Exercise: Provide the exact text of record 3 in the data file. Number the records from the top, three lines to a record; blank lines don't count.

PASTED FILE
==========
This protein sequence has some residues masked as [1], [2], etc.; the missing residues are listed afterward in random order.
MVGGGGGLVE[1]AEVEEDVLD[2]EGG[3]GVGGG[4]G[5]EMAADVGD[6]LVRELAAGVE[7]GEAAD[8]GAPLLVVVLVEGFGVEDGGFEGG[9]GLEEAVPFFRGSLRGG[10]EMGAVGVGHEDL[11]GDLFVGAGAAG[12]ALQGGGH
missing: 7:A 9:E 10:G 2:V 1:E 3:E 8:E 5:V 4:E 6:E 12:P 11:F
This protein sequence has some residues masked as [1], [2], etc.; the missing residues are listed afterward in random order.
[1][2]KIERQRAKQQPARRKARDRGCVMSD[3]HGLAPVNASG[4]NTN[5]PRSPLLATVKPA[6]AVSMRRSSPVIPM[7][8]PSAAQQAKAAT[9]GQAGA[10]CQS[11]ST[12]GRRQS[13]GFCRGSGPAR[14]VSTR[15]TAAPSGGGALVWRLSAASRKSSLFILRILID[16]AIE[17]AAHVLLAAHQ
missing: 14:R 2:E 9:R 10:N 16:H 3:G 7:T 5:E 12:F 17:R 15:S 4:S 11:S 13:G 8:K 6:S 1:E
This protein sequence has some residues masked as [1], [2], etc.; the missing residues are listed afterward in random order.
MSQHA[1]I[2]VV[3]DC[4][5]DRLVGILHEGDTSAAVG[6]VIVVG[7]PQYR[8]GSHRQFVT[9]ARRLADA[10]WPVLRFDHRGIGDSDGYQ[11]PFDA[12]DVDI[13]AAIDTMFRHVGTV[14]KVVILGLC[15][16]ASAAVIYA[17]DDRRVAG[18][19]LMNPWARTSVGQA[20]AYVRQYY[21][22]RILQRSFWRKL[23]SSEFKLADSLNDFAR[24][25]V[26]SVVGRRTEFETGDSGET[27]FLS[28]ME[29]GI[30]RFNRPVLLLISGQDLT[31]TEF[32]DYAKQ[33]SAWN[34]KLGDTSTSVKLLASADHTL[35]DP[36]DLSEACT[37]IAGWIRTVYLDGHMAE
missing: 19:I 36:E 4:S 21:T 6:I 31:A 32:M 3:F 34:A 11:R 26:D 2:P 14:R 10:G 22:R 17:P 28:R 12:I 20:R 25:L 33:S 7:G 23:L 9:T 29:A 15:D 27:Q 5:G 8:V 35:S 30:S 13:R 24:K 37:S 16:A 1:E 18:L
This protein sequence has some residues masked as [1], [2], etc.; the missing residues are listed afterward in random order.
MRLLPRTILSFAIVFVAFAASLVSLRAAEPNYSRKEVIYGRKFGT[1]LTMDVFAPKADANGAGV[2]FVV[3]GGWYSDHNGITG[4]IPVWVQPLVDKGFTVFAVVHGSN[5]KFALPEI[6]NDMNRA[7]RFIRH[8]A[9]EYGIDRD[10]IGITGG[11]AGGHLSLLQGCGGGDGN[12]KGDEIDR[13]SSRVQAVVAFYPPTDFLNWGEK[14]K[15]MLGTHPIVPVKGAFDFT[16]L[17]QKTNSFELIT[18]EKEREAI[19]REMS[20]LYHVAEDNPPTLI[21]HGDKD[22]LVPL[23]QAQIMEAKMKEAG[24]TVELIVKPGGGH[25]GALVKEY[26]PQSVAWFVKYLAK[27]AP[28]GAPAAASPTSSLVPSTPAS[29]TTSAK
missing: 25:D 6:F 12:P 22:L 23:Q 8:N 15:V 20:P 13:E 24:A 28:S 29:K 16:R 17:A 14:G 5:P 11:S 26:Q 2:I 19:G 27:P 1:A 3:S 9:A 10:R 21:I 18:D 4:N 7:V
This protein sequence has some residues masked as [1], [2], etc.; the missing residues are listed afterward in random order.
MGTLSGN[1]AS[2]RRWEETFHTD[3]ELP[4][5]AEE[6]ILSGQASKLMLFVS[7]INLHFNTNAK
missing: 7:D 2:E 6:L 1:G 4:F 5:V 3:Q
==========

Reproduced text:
This protein sequence has some residues masked as [1], [2], etc.; the missing residues are listed afterward in random order.
MSQHA[1]I[2]VV[3]DC[4][5]DRLVGILHEGDTSAAVG[6]VIVVG[7]PQYR[8]GSHRQFVT[9]ARRLADA[10]WPVLRFDHRGIGDSDGYQ[11]PFDA[12]DVDI[13]AAIDTMFRHVGTV[14]KVVILGLC[15][16]ASAAVIYA[17]DDRRVAG[18][19]LMNPWARTSVGQA[20]AYVRQYY[21][22]RILQRSFWRKL[23]SSEFKLADSLNDFAR[24][25]V[26]SVVGRRTEFETGDSGET[27]FLS[28]ME[29]GI[30]RFNRPVLLLISGQDLT[31]TEF[32]DYAKQ[33]SAWN[34]KLGDTSTSVKLLASADHTL[35]DP[36]DLSEACT[37]IAGWIRTVYLDGHMAE
missing: 19:I 36:E 4:S 21:T 6:I 31:A 32:M 3:F 34:A 11:R 26:D 2:P 14:R 10:G 22:R 17:P 28:R 12:I 20:R 25:L 33:S 7:G 23:L 9:T 29:A 15:D 27:Q 5:G 8:V 35:S 30:S 13:R 24:K 37:S 16:A 1:E 18:L